lonapegsomatropin (Rx)

Brand and Other Names:Skytrofa, lonapegsomatropin-tcgd
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Dosing & Uses

AdultPediatric

See pediatric dosing

Dosage Forms & Strengths

injection, lyophilized powder for reconstitution

  • 3mg
  • 3.6mg
  • 4.3mg
  • 5.2mg
  • 6.3mg
  • 7.6mg
  • 9.1mg
  • 11mg
  • 13.3mg
  • Available in a single-dose, dual-chamber, prefilled cartridge containing lonapegsomatropin in one chamber and water for injection (diluent) in the second chamber

Growth Hormone Deficiency

Indicated for treatment of pediatric patients aged ≥1 year who weigh ≥11.5 kg and have growth failure due to inadequate secretion of endogenous growth hormone (GH)

<1 year: Safety and efficacy not established

≥1 year and weighs ≥11.5 kg

  • Naïve patients and patients switching from daily somatropin therapy: 0.24 mg/kg IV qWeek
  • Individualize and titrate dosage based on response
  • Discontinue once epiphyseal fusion has occurred

Dosage Modifications

Renal or hepatic impairment: No specific studies have been performed

Dosing Considerations

Assess compliance; evaluate other causes of poor growth such as hypothyroidism, undernutrition, advanced bone age, and antibodies to recombinant human GH if patients experience failure to increase height velocity, particularly during the first year of treatment

Switching from somatropin therapy to lonapegsomatropin

  • Separate first dose of lonapegsomatropin and final dose of somatropin by at least 8 hr
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Interactions

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                Monitor Closely (13)

                • betamethasone

                  lonapegsomatropin decreases effects of betamethasone by Other (see comment). Use Caution/Monitor. Comment: Growth hormone (GH) inhibits microsomal enzyme 11 beta-hydroxysteroid dehydrogenase type 1, which converts cortisone to its active metabolite, cortisol. Patients with untreated GH deficiency may have increases in serum cortisol, and initiation of lonapegsomatropin may result decreased serum cortisol. Patients with hypoadrenalism treated with glucocorticoids may require an increase glucocorticoid stress or maintenance doses following lonapegsomatropin initiation.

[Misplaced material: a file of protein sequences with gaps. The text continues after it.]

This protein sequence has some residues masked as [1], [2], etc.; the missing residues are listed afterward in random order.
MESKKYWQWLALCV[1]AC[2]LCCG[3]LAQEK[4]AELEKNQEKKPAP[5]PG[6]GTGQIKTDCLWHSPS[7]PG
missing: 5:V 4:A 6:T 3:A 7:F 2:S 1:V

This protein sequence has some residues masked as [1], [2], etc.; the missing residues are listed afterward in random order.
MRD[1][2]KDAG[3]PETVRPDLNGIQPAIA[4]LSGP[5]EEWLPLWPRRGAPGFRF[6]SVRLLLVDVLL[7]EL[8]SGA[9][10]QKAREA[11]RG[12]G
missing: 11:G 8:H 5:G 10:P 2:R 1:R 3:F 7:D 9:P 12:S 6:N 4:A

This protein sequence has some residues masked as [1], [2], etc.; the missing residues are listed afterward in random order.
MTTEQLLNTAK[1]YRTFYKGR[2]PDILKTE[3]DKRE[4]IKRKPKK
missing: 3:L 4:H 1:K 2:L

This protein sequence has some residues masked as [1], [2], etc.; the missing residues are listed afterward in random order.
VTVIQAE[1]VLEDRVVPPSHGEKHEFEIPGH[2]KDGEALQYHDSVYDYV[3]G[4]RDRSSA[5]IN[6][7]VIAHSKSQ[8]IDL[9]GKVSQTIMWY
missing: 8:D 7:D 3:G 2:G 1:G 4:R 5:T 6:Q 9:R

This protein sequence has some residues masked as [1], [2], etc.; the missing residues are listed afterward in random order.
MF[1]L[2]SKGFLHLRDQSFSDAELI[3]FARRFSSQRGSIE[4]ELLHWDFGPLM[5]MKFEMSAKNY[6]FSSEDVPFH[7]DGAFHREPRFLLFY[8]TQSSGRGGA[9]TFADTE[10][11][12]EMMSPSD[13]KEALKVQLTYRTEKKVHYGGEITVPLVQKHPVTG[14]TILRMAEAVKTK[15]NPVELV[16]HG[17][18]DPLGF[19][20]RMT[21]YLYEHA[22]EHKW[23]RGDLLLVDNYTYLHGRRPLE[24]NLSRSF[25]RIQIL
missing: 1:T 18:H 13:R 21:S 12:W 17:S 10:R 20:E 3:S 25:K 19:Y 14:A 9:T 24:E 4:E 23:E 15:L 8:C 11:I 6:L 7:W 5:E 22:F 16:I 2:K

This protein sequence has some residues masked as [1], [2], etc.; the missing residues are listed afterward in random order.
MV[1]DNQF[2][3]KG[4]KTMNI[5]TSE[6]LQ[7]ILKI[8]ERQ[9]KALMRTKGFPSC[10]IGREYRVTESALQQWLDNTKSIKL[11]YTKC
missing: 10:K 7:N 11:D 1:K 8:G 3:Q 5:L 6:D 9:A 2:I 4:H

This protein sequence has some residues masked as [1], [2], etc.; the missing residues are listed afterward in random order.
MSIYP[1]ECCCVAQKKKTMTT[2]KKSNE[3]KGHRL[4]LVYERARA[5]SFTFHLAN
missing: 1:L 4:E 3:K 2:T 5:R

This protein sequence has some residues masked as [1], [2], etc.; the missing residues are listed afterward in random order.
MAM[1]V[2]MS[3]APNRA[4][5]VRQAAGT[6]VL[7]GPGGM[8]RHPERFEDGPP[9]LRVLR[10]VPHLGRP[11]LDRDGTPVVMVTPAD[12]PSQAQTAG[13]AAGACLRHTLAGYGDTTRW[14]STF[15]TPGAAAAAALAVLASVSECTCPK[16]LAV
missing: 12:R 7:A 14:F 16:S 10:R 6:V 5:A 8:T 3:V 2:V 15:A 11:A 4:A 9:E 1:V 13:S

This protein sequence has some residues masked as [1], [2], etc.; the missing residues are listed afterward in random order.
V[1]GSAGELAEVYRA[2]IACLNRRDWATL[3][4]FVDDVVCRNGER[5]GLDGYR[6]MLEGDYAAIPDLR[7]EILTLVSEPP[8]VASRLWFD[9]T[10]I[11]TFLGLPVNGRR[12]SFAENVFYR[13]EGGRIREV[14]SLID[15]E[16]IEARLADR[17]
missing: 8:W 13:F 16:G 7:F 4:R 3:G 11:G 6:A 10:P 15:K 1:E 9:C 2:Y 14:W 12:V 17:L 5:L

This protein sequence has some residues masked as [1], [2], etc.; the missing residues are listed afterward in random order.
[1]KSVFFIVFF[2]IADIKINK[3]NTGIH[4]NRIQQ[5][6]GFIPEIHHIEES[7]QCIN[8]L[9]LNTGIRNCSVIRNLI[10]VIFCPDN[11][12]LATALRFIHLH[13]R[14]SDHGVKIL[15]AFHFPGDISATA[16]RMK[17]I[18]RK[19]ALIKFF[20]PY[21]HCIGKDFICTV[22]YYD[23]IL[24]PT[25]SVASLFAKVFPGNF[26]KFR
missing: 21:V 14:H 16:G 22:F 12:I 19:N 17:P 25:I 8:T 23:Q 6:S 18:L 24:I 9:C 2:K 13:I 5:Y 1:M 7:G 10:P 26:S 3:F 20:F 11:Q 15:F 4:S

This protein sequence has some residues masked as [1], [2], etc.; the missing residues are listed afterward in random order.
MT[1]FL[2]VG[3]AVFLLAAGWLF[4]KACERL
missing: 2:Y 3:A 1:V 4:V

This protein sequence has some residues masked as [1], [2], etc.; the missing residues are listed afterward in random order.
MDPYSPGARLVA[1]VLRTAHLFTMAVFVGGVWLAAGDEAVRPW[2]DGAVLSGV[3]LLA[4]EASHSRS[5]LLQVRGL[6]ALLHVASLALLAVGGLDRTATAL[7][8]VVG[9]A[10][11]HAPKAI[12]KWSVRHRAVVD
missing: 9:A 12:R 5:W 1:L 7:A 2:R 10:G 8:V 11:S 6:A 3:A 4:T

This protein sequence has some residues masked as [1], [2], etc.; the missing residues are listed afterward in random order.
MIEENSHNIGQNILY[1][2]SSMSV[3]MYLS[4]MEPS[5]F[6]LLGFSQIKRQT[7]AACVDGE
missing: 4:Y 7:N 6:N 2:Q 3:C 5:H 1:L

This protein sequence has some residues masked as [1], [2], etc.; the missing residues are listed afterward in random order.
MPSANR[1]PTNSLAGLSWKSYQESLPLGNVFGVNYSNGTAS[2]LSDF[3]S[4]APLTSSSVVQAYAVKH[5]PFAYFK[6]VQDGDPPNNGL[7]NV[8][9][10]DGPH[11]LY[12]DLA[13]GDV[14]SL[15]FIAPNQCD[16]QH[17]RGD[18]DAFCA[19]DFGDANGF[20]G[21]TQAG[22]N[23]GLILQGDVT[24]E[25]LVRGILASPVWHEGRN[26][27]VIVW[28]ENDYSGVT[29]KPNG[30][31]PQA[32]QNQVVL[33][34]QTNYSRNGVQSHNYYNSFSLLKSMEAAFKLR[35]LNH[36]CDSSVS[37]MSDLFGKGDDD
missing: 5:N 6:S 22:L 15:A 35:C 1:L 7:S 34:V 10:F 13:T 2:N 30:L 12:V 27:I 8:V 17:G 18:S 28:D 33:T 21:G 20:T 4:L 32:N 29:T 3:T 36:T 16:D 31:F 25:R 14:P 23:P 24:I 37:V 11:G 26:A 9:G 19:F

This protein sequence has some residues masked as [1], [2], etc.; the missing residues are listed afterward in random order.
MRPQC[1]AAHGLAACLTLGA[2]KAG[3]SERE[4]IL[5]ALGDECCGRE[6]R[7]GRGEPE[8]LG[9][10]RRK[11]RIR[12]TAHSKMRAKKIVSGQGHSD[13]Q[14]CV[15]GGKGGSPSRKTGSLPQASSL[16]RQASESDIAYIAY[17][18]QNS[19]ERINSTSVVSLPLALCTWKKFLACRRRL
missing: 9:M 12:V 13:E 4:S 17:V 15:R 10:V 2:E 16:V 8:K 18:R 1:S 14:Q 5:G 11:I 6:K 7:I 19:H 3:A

betamethasone decreases effects of lonapegsomatropin by Other (see comment). Use Caution/Monitor. Comment: Growth hormone (GH) inhibits microsomal enzyme 11 beta-hydroxysteroid dehydrogenase type 1, which converts cortisone to its active metabolite, cortisol. Patients with untreated GH deficiency may have increases in serum cortisol, and initiation of lonapegsomatropin may result decreased serum cortisol. Patients with hypoadrenalism treated with glucocorticoids may require an increase glucocorticoid stress or maintenance doses following lonapegsomatropin initiation.

                • corticotropin

                  lonapegsomatropin decreases effects of corticotropin by Other (see comment). Use Caution/Monitor. Comment: Growth hormone (GH) inhibits microsomal enzyme 11 beta-hydroxysteroid dehydrogenase type 1, which converts cortisone to its active metabolite, cortisol. Patients with untreated GH deficiency may have increases in serum cortisol, and initiation of lonapegsomatropin may result decreased serum cortisol. Patients with hypoadrenalism treated with glucocorticoids may require an increase glucocorticoid stress or maintenance doses following lonapegsomatropin initiation.

                  corticotropin decreases effects of lonapegsomatropin by Other (see comment). Use Caution/Monitor. Comment: Growth hormone (GH) inhibits microsomal enzyme 11 beta-hydroxysteroid dehydrogenase type 1, which converts cortisone to its active metabolite, cortisol. Patients with untreated GH deficiency may have increases in serum cortisol, and initiation of lonapegsomatropin may result decreased serum cortisol. Patients with hypoadrenalism treated with glucocorticoids may require an increase glucocorticoid stress or maintenance doses following lonapegsomatropin initiation.